In the past few decades, evolving technology has affected the way in which we, as a society, both interpret information and interact with one another. Every facet of industry has faced huge changes. In many cases what’s now possible with tech, has surpassed the predictions of elaborate works of Sci-Fi. Think of Orwell’s 1984 compared to real-life, modern-day surveillance as revealed by Edward Snowden, or even how an iPhone improves upon many of the functions of a Star Trek communicator. Now if only we could nail that transporter tech – commutes would be a whole lot easier. But what do these shifts mean for the world of Construction? Below are a few of the trends that are reshaping the way we build.
These are no longer just military death machines, the expensive playthings of a man-child, or how an overenthusiastic photographer gets unflattering aerial shots of wedding revelers. No. In fact, drones are being used across the industry to monitor and understand projects as they unfold - ultimately keeping them on track. These drones can be equipped with cameras, GPS trackers, heat sensors, and even laser scanners. They can go into areas that would be too expensive or dangerous for a human to go and create 2D and 3D maps of a project.
Picture a 'Smart Site', where every item of machinery or tool could be, in theory, connected to the internet, both recording data and talking to one another. You would have component sensors installed to monitor operating conditions or performance levels – but across absolutely everything. And I mean everything. This could refer to all items onsite, from a construction worker's vehicle, to their safety equipment, right down to their glasses. They would transfer data on location. While this helpful for improving safety and productivity, it would not be so fantastic if anything got hacked.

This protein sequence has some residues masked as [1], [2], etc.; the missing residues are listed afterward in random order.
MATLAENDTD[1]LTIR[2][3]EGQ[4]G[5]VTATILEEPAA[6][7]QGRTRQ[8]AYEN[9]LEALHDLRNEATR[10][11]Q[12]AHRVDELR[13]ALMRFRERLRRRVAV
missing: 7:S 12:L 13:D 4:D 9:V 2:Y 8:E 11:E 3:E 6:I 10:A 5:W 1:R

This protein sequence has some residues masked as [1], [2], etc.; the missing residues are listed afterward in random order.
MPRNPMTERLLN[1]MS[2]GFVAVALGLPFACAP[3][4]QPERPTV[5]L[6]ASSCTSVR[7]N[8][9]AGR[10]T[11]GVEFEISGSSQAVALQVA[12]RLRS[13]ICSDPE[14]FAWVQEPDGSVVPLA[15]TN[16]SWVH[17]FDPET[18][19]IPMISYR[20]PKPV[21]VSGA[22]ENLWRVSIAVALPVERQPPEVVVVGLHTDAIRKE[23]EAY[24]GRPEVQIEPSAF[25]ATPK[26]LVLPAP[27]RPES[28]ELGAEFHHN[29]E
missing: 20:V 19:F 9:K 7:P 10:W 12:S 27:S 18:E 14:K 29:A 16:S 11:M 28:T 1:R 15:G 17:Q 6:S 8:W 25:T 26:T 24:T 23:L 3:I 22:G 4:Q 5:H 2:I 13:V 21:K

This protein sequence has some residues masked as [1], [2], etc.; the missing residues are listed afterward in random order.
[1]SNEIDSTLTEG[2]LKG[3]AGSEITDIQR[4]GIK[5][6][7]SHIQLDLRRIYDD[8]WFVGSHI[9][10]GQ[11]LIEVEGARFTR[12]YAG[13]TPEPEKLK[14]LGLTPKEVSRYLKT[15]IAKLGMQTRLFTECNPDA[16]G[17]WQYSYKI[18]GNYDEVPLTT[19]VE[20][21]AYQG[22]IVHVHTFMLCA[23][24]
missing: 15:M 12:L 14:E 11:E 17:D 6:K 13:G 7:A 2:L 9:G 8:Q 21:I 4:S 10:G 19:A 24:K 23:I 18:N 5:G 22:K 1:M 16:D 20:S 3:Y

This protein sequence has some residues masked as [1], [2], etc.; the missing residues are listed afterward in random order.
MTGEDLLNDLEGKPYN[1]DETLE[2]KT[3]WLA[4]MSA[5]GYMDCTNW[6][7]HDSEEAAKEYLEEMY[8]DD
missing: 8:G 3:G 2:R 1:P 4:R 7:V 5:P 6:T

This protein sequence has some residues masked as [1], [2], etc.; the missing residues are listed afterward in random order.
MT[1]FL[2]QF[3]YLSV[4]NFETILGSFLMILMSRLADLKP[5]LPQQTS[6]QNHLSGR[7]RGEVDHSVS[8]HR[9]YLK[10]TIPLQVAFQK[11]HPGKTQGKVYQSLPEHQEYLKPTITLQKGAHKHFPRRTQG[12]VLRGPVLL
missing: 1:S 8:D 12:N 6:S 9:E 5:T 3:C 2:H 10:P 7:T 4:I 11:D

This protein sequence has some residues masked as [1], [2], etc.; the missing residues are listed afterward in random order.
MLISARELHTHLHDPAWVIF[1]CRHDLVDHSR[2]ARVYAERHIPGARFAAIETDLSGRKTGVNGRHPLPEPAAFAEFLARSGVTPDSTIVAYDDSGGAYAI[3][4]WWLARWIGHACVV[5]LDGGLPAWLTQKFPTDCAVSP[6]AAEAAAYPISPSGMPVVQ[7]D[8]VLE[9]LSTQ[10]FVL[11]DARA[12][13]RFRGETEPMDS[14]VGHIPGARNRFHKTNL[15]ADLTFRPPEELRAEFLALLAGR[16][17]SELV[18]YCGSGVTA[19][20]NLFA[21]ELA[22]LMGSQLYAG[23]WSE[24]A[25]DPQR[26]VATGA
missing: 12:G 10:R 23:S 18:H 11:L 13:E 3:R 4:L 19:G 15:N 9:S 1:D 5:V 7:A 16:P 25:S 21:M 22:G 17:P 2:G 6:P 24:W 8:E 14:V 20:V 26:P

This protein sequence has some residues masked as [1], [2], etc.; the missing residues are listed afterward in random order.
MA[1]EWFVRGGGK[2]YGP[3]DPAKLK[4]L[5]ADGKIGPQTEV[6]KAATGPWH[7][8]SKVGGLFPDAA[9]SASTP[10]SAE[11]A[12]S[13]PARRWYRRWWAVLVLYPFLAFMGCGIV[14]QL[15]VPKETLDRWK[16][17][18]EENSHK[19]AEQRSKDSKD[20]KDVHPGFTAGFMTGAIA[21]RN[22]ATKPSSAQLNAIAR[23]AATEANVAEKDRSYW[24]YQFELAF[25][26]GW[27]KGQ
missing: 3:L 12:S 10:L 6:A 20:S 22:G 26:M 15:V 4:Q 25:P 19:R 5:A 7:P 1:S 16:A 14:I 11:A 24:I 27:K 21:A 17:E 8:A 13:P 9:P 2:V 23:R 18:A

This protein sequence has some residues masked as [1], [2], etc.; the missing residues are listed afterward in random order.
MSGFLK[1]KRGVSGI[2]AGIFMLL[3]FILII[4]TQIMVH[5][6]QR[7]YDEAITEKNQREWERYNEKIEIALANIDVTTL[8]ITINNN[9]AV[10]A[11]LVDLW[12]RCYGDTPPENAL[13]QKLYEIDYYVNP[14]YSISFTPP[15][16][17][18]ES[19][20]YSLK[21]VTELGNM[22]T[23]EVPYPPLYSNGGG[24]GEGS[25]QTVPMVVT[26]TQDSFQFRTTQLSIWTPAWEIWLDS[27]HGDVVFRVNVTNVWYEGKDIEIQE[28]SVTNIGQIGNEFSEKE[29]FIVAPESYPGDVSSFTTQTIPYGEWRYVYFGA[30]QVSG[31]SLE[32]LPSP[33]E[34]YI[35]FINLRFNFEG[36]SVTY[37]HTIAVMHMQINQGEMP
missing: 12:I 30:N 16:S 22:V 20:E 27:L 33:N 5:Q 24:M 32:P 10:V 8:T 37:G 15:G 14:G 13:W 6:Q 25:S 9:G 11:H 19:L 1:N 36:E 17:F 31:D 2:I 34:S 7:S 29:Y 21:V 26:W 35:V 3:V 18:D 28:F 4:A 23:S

Yes, it’s certainly handy to be able to scan through your emails, but a truly cohesive series of apps on mobile devices can save time and money. This means strengthening communication procedures between staff and management but also making important data easier to access for everyone on the project. Any issues can be tracked and documented quickly with all information being updated in real-time. The bigger the site, the more issues this will solve in the long run.
As it stands today, you can 3D print with materials such as plastic, metal, ceramics and even glass; massive items such as multi-storey buildings or even whole bridges have been 3D printed with great success. It’s possible now to buy yourself a 3D printed house, with companies popping up delivering these across the globe. However, while it’s relatively easy and cost-effective to make components, molds, and smaller items, the technology is not advanced enough, nor is it fiscally viable yet, to make the switch to 3D printing completely.
Imagine you could walk around your building before it’s even completed and spot any potential issues before you break ground? Virtual Reality Architecture and engineering professionals use BIM models as representations of what the structure should be, after construction. Comparing the physical work to the model is perfect for staying on task and catching issues early. Plus, going on a virtual tour of your completed structure definitely beats eyeing up a scale model.